Therefore, in the case shown in FIGS. 8( a)-8(d), the liquid crystal voltage (absolute value) of the sub-pixel SP1 is higher than that of the sub-pixel SP2 (i.e. display luminance of the sub-pixel SP1 is higher than that of the sub-pixel SP2). The difference (Vcs) between the liquid crystal voltages of the respective sub-pixels SP1 and SP2 can be controlled in accordance with the amplitude of each of the auxiliary signals applied to the respective auxiliary capacity lines CS1 and CS2. This makes it possible to optionally differentiate the display luminance (first luminance) of the sub-pixel SP1 from the display luminance (second luminance) of the sub-pixel SP2.

FIG. 8( e) illustrates (i) the polarities of respective liquid crystal voltages supplied to the sub-pixel (bright pixel) with high luminance and the sub-pixel (dark pixel) with low luminance and (ii) the states of the auxiliary signals immediately after the gate drawing. In the table the polarities of the liquid crystal voltages are indicated by +, −. Also, the case where the auxiliary signal rises immediately after the gate drawing is indicated by ↑, whereas the case where the auxiliary signal falls immediately after the gate drawing is indicated by ↓.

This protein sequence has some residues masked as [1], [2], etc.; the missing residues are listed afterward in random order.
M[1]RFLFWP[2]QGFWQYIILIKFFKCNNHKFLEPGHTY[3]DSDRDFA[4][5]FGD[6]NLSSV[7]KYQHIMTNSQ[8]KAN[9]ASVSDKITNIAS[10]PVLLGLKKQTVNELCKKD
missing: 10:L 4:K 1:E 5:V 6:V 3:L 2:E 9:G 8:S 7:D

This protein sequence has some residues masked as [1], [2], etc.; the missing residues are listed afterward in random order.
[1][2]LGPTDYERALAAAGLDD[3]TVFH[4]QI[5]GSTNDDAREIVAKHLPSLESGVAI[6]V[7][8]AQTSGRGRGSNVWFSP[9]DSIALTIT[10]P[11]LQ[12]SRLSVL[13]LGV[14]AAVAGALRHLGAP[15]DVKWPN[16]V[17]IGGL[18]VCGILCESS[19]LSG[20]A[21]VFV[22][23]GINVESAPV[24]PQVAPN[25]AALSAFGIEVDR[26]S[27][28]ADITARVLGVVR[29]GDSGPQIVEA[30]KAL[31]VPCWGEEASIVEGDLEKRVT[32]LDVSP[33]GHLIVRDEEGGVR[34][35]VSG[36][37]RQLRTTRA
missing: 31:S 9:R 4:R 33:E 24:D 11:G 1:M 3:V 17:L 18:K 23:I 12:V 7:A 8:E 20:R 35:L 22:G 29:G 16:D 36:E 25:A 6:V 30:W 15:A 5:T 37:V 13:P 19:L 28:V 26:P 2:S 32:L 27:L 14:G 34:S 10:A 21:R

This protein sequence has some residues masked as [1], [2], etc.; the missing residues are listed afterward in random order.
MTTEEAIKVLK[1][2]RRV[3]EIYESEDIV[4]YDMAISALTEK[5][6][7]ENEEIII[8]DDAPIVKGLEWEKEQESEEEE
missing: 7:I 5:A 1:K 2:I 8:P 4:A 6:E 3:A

FIG. 9 is a graph showing the relationship between transmittance and an applied voltage of the liquid crystal panel 421 at two viewing angles (0 (head-on) and 60), in case where the pixel division driving is not adopted.

As shown in the graph, in case where the transmittance when viewed head-on is NA (i.e. in case where the liquid crystal voltage is controlled so that the transmittance is NA), the transmittance at the viewing angle of 60 is LA. To set the transmission when viewed head-on at NA in the pixel division driving, voltages which are different from one another by Vcs are applied to the respective sub-pixels SP1 and SP2 so that transmittances of the sub-pixels SP1 and SP2 are set at NB1 and NB2 (NA=(NB1+NB2)/2).